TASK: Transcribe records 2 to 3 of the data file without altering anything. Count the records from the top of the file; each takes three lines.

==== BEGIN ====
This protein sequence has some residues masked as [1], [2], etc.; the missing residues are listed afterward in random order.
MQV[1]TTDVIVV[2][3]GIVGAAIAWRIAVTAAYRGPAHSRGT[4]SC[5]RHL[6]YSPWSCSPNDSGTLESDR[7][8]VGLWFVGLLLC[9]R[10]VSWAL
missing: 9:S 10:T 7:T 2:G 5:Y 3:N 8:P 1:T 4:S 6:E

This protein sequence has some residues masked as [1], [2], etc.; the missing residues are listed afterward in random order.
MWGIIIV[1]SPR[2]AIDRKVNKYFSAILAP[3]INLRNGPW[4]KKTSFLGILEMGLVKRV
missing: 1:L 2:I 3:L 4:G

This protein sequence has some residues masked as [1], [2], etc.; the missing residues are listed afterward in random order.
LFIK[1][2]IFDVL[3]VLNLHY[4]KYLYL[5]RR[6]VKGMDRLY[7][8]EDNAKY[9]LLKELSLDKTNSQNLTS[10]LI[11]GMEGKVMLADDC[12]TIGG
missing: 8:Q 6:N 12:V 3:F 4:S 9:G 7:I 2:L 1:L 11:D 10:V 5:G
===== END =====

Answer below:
This protein sequence has some residues masked as [1], [2], etc.; the missing residues are listed afterward in random order.
MWGIIIV[1]SPR[2]AIDRKVNKYFSAILAP[3]INLRNGPW[4]KKTSFLGILEMGLVKRV
missing: 1:L 2:I 3:L 4:G

This protein sequence has some residues masked as [1], [2], etc.; the missing residues are listed afterward in random order.
LFIK[1][2]IFDVL[3]VLNLHY[4]KYLYL[5]RR[6]VKGMDRLY[7][8]EDNAKY[9]LLKELSLDKTNSQNLTS[10]LI[11]GMEGKVMLADDC[12]TIGG
missing: 8:Q 6:N 12:V 3:F 4:S 9:G 7:I 2:L 1:L 11:D 10:V 5:G